We all know that the country is currently standing on the cusp of an electric car revolution in the automotive space. But we are in interesting times as far as the private car ownership is concerned. As it is, the demand for conventional- petrol and diesel-fuelled cars is at an all-time low. Even as the Transport Minister Shri Nitin Gadkari announced recently that the diesel and petrol vehicles won’t be completely banned in lines with the future going to be driven by an all-electric revolution, there’s an increasing concern about car sales. Moreover, according to the latest industry estimates, it also turns out that the demand for EVs in India is a bit unstable from the standpoint of future estimates.
So, one wonders- just what is happening on ground zero. Just how dampening is the nature of the demand for electric cars in India?
Well, on that note, here’s what you need to know.
Whilst the imminent future promises a lot of excitement on the EV trajectory, particularly in the light that the technology-powered cars will be a part of the mainstream, the past data concerning the sales of EVs in India dampens hopes.
So why is that? According to an incisive report published in a leading print daily in the country, as far as the past 6 years data is concerned, then the EV sales barely reached the 8,000 figure mark. If that doesn’t give an idea about the predicament surrounding the ‘would-be’ key constituent of car sales, then one wonders, what will?
The market realities, quite simply, point to one direction. And it’s that while there’s a lot of excitement to see a robust growth of EVs in India, with drivers, commuters, motorists and the entire paraphernalia expecting a green future of the country driven by a rise in EVs, what dampens the spirit of potential buyers is the car cost.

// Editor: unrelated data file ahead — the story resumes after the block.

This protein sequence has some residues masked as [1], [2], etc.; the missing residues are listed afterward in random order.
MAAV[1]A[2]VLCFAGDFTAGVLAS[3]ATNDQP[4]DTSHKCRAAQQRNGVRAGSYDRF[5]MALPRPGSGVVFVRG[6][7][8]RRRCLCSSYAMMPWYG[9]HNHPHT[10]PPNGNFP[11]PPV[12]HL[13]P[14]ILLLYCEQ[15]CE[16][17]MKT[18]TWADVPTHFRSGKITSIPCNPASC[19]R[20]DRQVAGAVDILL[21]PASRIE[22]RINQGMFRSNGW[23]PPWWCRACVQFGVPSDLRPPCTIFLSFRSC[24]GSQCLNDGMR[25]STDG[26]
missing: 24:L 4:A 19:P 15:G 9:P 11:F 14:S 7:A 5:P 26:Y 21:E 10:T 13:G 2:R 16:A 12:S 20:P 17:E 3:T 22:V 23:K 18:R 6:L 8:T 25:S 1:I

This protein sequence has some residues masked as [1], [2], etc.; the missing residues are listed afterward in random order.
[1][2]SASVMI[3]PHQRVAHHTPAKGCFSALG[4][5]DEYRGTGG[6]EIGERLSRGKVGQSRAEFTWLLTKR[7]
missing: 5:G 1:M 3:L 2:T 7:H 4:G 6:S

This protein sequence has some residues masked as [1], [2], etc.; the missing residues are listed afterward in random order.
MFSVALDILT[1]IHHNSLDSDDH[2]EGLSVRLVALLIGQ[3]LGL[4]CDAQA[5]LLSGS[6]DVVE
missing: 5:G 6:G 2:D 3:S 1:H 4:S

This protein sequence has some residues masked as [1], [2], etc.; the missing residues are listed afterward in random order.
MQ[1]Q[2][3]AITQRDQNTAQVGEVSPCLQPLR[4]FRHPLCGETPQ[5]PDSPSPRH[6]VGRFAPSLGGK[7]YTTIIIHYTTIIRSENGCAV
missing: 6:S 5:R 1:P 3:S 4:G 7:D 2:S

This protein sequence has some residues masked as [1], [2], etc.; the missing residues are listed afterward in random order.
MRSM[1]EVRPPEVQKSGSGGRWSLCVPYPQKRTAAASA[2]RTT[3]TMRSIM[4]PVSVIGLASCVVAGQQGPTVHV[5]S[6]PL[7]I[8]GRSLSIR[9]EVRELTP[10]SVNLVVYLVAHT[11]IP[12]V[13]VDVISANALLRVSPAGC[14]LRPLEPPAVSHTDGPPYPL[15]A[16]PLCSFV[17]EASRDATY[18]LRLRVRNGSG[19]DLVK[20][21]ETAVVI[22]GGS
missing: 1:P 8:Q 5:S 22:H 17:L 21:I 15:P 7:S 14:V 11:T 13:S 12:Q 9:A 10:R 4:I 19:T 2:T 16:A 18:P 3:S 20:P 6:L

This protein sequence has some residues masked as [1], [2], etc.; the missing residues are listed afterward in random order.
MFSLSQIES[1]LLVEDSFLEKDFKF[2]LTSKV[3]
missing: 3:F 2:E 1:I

So it suffices to say that while the excitement is there, it is hampered somewhat by the expected per unit cost (of the cars).
Apart from that, the fact that some current carmakers haven’t really been able to sell a mighty lot of EVs drives home the point that while the future looks promising, in reality, the conversion- i.e., number of private EVs running on roads in the future still proves an uphill climb. And what could substantiate that other than suggesting that Kona was able to sell no more than 130 SUVs in the month of August?
But wait! That’s not all. There are some more telling data that should concern the drivers of India’s biggest car revolution in the course of the imminent future.
LiveMint pointed to some growing concerns by highlighting some ground realities:
The Kona sells for about $35,000 while the average Indian earns about $2,000 a year — and the best-selling gas guzzler costs $4,000. Yet Kona’s sticker price only kicks off the conversation about why EVs aren’t gaining traction in India —there’s also a lack of charging infrastructure, a reluctance by banks to finance purchases and an unwillingness among government departments to use EVs as directed.
Barely more than 8,000 EVs were sold locally during the past six years, according to data compiled by Bloomberg. China sells more than that in two days, according to BloombergNEF projections.
So all of that said, what’s interesting is to foresee and predict what might happen to the demand of the EVs in India in the upcoming 2-3 years, perhaps the most crucial period that may help one ascertain the future possibility of India going completely ‘green.’
What is preventing you from selling your old car and upgrading to an electric car? Let us know your thoughts in the comments below